posted by krisak at 7:11 PM on December 1, 2009


I would learn all I can from the forums; they are the true font of information.

I will say this: Ford vehicles can be kind of boring, but they are well-known and you can find all kinds of great parts at salvage yards. I'm not a truck guy but my wife has a Taurus that is still running incredibly strong at 120,000 miles and my two sons each drive a mid-90s Escort and they are also very reliable.
posted by Doohickie at 7:15 PM on December 1, 2009


I have a 2001 ext cab Ranger with 134,000 on it. SHe is very reliable. My mechanic has offered to buy it several times. My daughter wants it for when she can drive. It has a light rear end, so the few times I have taken it off road or when I am in the mountains with lots of snow, the truck has bounced around and lost some traction. I do not know anything about lifting it, but it would look sweet. My a/c died several years ago and was too costly for me to repair. Might be an issue in the heat of Vegas. It rides best with a load in the back or about 50-100 lbs of ballast over the rear wheels.
posted by JohnnyGunn at 8:22 PM on December 1, 2009


Had a 92 ranger 4x4 with the 4 cylinder it was definitely "gutless" but it ran and ran and ran sold it to a neighbor in 99 when it had over 200k he's still driving it. Mother in law had an 87 ranger it had well of 300k on it when she got rid of it. Did some off road with the 92 ranger and towed a few trailers that I shouldn't have towed with it. I found myself putting it in low range most of the time for climbing any kind of hill. The truck was severely underpowered. Nice truck no major maintenance problems it was the XLT the interior was rather comfortable on the road. However it could not pull the larger hills on the interstate at 70 without getting a good run for it. I'd say go for it if you can get it for a good price.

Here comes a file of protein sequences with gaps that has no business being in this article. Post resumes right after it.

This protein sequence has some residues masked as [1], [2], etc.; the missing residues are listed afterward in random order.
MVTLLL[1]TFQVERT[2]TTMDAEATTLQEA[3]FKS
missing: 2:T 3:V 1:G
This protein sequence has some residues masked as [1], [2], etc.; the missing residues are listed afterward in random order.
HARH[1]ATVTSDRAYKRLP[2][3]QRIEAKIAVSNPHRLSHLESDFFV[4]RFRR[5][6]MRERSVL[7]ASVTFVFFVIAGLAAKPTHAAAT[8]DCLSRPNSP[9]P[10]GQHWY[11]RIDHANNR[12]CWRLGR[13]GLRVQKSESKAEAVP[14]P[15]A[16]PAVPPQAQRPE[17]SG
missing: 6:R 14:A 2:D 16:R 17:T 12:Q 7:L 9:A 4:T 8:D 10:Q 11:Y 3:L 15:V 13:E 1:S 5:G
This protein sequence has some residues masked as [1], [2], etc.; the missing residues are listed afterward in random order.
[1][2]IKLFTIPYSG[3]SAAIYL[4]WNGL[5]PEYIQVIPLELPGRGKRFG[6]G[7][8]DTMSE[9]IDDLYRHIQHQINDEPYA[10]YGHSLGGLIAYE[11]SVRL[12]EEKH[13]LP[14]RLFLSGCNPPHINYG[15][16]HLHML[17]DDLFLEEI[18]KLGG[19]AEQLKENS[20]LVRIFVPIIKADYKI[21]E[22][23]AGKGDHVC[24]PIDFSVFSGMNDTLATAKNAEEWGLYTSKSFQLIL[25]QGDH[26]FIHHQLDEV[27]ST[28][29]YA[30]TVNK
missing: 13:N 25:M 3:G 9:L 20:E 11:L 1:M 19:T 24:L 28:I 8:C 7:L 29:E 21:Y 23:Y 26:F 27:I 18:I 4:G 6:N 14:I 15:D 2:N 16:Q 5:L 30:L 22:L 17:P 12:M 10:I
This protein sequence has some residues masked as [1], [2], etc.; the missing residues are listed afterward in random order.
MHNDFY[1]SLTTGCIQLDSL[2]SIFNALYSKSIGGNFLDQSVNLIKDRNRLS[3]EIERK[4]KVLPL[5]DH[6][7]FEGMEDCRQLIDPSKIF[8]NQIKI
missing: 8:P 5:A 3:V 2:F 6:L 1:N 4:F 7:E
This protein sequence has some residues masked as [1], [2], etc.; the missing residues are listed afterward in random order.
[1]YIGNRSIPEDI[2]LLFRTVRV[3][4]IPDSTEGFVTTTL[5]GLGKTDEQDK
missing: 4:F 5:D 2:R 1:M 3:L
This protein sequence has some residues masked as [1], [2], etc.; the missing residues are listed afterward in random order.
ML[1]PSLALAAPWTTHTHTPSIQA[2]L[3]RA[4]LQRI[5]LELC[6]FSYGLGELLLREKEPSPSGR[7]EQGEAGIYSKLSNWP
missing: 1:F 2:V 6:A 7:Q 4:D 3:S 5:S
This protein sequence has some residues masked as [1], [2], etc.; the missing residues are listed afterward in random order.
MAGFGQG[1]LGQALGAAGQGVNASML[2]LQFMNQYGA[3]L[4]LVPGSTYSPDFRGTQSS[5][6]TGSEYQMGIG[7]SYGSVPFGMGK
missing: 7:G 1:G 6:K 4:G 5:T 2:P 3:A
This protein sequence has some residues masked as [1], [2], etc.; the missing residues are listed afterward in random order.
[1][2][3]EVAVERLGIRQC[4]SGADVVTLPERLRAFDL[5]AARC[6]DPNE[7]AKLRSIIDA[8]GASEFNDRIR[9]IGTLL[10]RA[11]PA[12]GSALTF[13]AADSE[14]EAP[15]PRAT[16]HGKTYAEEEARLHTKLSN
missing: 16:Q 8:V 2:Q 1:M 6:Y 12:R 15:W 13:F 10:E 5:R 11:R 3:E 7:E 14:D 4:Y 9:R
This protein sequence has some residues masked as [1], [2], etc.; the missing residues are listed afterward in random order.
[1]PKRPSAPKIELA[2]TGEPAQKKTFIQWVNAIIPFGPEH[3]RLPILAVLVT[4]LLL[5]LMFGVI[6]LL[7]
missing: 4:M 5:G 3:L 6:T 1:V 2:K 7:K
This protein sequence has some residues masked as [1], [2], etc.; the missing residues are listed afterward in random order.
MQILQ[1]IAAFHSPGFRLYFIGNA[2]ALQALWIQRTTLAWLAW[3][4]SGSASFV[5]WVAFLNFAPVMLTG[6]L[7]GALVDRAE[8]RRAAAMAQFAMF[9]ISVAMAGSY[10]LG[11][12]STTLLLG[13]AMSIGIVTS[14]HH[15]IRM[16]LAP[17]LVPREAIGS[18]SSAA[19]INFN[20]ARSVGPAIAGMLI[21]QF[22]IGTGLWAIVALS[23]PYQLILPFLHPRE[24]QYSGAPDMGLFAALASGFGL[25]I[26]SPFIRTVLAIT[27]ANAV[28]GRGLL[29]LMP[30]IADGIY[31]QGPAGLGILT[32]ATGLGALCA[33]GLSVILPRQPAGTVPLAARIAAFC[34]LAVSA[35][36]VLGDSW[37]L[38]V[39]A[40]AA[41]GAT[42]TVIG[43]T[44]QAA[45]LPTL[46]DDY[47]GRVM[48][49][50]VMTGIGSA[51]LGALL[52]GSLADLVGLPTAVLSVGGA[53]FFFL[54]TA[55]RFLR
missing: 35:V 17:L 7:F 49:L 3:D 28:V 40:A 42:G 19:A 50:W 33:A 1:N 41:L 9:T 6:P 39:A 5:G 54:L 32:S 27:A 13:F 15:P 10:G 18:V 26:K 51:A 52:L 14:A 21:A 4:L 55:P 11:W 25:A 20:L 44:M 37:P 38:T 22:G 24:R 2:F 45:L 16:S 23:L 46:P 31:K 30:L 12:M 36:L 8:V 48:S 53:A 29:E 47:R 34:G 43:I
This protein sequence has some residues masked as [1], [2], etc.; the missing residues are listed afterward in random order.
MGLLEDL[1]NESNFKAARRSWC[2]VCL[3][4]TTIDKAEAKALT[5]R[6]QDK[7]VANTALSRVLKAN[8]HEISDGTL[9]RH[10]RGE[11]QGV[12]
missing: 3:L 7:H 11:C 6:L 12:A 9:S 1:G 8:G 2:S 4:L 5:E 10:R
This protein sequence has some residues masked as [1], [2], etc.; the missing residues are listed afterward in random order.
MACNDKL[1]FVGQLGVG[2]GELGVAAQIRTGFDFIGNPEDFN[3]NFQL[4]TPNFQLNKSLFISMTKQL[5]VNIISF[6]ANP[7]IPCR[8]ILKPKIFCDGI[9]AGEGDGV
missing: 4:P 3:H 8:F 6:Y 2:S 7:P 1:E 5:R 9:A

posted by jmsta at 8:54 PM on December 1, 2009


I had a 93, 4 liter Ranger and it was fantastic for general use. I carried many motorcycles and various other items all the time. I also moved across the country in it with no issues. It was 2wd and I didn't take it off-road so I can't give any feedback on that, but it was still running fine when I got rid of it with 240k miles on it.

The one recurring issue I had with it was the clutch slave cylinder died 3 times. To replace it you have to drop the transmission which is a fairly big job. Other than that it was bulletproof.
posted by thekiltedwonder at 8:55 PM on December 1, 2009


Cool, thanks for the tips. I'll go look at it today and see what happens.
posted by krisak at 10:34 AM on December 2, 2009


I had a '98 Ranger with a four cylinder, five-speed manual trans and it hauled a sailboat from Raleigh to Alabama with no problems; even over the mountains.
posted by NoMich at 6:17 PM on December 2, 2009


This is a couple days late, but here you go - I've owned two rangers, a 96 4 cylinder (2wd) and a 92 6 cyl (4wd), both with manual transmissions. The 96 really was underpowered and generally a piece of fragile crap - It had no real power, and the electrical system had all sorts of problems. I eventually just junked it and switched to my brother's 92 ranger. The 92 was awesome, and I miss it. I sold it recently with 270,000 miles when we moved. Had to put in a new transmission at about 250,000.
posted by WowLookStars at 7:11 AM on December 12, 2009